The bi-annual movement of livestock between valleys and higher alpine pastures is a definitive marker of the changing seasons. Transhumance comes from Latin roots, trans ‘across‘ and humus ‘ground‘. There are forms of transhumance on almost every continent, which vary in timing, cultural influences and distances travelled. The practice of flock herding and nomadic migration has occurred naturally for centuries as a way to transfer livestock from one grazing ground to another. In order to escape, from heat (summer) or cold (winter) depending on the direction of the movement.
The practice of seasonal movement of animal flocks exists from Neolithic times. As the weather began to get warmer some 4000 years ago, it became necessary to move grazing herds to higher ground to find food. The animals would feed in the garrigues, or scrub-lands of the Crau and Camargue, in the fall and winter. After the spring rains, the flocks would then be guided northward to the Alps and the Jura for the summer months.
Originally, grazing land was available, and the flock movements were relatively unrestricted. The Cistercian religious order, took a particular interest in acquiring pastureland rights, to feed their flocks. This land acquisition is believed to have increased power and the wealth of the order. It reduced their dependence on cereal crops, which were labour intensive and had suffered numerous challenges of weather and pestilence. There are recorded conflicts over grazing rights and the affects of the Cistercian transhumance, these disputes were settled by agreements called convenientiae which documented the restrictions on the land and the timing of the flock movement.
Sheep herds were quite large into the middle of the 19th century, at between 2000-10,000 animals. The sheep were raised primarily for their wool, milk and meat were secondary. In 1860, France signed an agreement with the United Kingdom allowing for the import of wool from the British Empire.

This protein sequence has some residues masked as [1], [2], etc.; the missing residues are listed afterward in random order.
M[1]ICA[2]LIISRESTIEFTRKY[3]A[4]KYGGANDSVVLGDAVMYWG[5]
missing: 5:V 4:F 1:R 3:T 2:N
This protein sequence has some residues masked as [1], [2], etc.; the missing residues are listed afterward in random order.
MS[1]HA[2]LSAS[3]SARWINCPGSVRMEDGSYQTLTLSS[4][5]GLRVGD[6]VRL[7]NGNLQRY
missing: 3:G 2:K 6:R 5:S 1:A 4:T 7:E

Even Nutmeg’s rusty Economics background, could tell you that change caused a rapid decline in the price of wool, and the perceived value of the herds. The focus for large commercial farmers changed to sheep for protein sources. The wool sheep herds were sold off at low prices. Their shepherds/owners are called herbassiers, these are normally sheep breeders without land of their own. They typically lease land for seasonal grazing.
Overtime the practice has become restricted by private land ownership, the development of urban areas and the expansion of transportation corridors (roads and rail). Evidence of the traditional life and migration routes can still be seen in fields around Provence.
In Provence, today the transhumance of sheep and goats involves transport trucks. Gone are the many weeks of walking northward along the walled sheep roads called drailles. Today, there are festive events in villages; parades of old farming equipment, traditional costumes, marching band and lots of animals.
In May, there will be a huge transhumance to celebrate Marseille-Provence 2013 checkout this cool video here.
Do you know how many animals will be involved?
Food Travel Tags:
Goats, Provence, Sheep, Traditions, Transhumance